Poland bets on LNG, Norway gas as divorce with Russia looms
Poland, which relies on Kremlin-controlled Gazprom PJSC for about two-thirds of its gas, says diversification trumps potential price cuts it could leverage from building an import link to access Norwegian fuel. That comes after the eastern European nation in 2016 completed a liquefied natural gas terminal to diversify away from the Russian gas it’s been buying since 1944.
“We’re not diversifying our supplies in order to continue with Russia,” Piotr Naimski, the government official in charge of strategic energy infrastructure, said in an interview in Warsaw. “It’s a question of security and the Baltic Pipe is not a part of negotiations with Gazprom.”
The ruling Law & Justice party has said since it came to power in 2015 that it won’t renew a long-term contract with Gazprom that ends in 2022. In order to do that, state-controlled gas distributor PGNiG SA had to revive a project for a link to Norway first mooted about 20 years ago. The Baltic Pipe is on schedule, which is tight with a completion date of October 2022.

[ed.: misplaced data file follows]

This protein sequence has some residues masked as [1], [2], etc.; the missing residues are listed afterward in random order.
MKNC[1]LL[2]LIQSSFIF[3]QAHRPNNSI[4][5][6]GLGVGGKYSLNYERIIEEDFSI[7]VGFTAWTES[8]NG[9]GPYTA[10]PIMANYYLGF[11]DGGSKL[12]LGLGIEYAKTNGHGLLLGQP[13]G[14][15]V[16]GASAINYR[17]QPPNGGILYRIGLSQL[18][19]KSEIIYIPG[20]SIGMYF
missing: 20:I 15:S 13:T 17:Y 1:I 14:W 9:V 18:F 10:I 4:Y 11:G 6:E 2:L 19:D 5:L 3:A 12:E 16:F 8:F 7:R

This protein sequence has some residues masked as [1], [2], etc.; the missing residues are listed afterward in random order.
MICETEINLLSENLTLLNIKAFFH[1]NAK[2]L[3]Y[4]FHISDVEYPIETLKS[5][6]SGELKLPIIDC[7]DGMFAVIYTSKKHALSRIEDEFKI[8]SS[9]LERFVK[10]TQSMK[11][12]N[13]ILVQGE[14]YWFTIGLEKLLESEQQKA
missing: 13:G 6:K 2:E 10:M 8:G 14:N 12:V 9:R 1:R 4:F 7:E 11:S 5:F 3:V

“If we want to prolong the Gazprom contract we would need to start talks in December 2019, but by that time we’re going to be certain that the Baltic Pipe will be built, so we’re in a comfortable situation,” said Naimski. “At the same time, Poland is ready for any kind of supply risk in the transition period.”
Poland is also vying with Gazprom over the Russian company’s plan to expand its Baltic Sea gas pipeline to Germany, called Nord Stream 2. Poland argues that the project would make countries like Ukraine more vulnerable if Russia decided to shut down gas links running across its territory to western Europe. During last month’s visit to Warsaw, U.S. Secretary of State Rex Tillerson said the plan was “not a helpful piece of infrastructure to support stability in Europe.”
PGNiG gets 10 Bcm a year under the Gazprom contract. It doubled its LNG purchases from Qatar as of this year to about 3 Bcm and signed a mid-term deal for U.S. deliveries. The LNG terminal’s capacity is set to rise 50% to 7.5 Bcm a year after 2020. At the same time, the Polish company committed to transit 8.78 Bcm a year via the Baltic Pipe when it starts.
Additionally, the country produces more than 4 Bcm of its own gas a year and in order to export an excess it may have post-2022 it’s building links with neighboring countries including Slovakia, Lithuania, the Czech Republic and Ukraine.
“The connection with Slovakia is key as it gives us access, via Hungary, to other countries,” Naimski said. “We will be able to supply up to 5 Bcm to that region and for some countries it’s their annual use.”